Russian citizens have been warned about potential dangers of visiting countries with mutual US extradition treaties. The Russian Foreign Ministry posted the alert on their website on Sept. 2 saying Russians have been detained in various countries.
The website says that Russian citizens should refrain from traveling to overseas countries with US extradition treaties if the US law enforcement agencies are likely to have any claims outstanding against them. The warning alleges that many Russians had been "in effect abducted and taken to the US" in "prejudiced court proceedings."
The ministry say that "Instances of Russian citizens' detention in various countries of the world at the request of US law-enforcement bodies, with the aim of their extradition and prosecution in the US, are becoming more frequent. The most recent cases include the arrests of Dmitry Ustinov in Lithuania, Dmitry Belorossov in Spain, Maxim Chukharev in Costa Rica and Alexander Panin in the Dominican Republic."
The BBC state that Mr Ustinov was arrested in April 2013 in Lithuania and extradited to the US on suspicion of smuggling infrared surveillance cameras. Mr Belorossov was arrested at Barcelona international airport, on suspicion of fraud. The US suspect that Mr Chukharev is connected with the Liberty Reserve, an online payments service, which is alleged to have handled illegal transfers. Computer programmer, Mr Panin, was arrested in June 2013 and extradited to the US because of alleged Internet banking scams.
The release said that Russian consulates will give legal assistance to Russian nationals having problems while overseas, however it is impossible to rely on a successful outcome to cases of this nature.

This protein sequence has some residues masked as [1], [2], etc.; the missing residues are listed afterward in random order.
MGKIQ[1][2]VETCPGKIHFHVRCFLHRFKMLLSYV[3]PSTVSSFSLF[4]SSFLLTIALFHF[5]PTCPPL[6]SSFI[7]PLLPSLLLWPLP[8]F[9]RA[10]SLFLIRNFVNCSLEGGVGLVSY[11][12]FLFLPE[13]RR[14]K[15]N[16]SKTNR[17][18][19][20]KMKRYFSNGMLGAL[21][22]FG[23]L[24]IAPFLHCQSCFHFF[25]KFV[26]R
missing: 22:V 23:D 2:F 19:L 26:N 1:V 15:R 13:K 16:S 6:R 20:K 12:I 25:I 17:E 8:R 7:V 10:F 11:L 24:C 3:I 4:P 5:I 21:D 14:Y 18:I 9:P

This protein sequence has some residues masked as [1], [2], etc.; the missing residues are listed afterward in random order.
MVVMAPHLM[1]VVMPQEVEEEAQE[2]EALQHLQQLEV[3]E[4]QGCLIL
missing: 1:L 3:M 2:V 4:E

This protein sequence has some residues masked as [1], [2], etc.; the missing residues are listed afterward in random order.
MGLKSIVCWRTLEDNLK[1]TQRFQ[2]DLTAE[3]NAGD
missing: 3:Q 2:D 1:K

"In these circumstances, the Russian Foreign Ministry advises Russian citizens to refrain from visits abroad, particularly to countries that have mutual extradition treaties with the US, if there are good reasons to suspect that US law-enforcement bodies have anything against them," it said.
The BBC noted that Russia's recent decision to grant temporary asylum to whistle blower Edward Snowden had angered Washington and this was also highlighted in a report in The Seattle Times on Sept. 3. which states that Russia's response to requests for Snowden's return made by Washington is to the effect that the United States has routinely ignored its own extradition requests.
The Russian Foreign Ministry statement alleges that "the trials of those who were actually kidnapped and taken to the United States, are biased" and "based on shaky evidence."
The increasingly chilly relationship between Washington and Moscow has already been an issue in the public eye and this public warning seems another step along the road.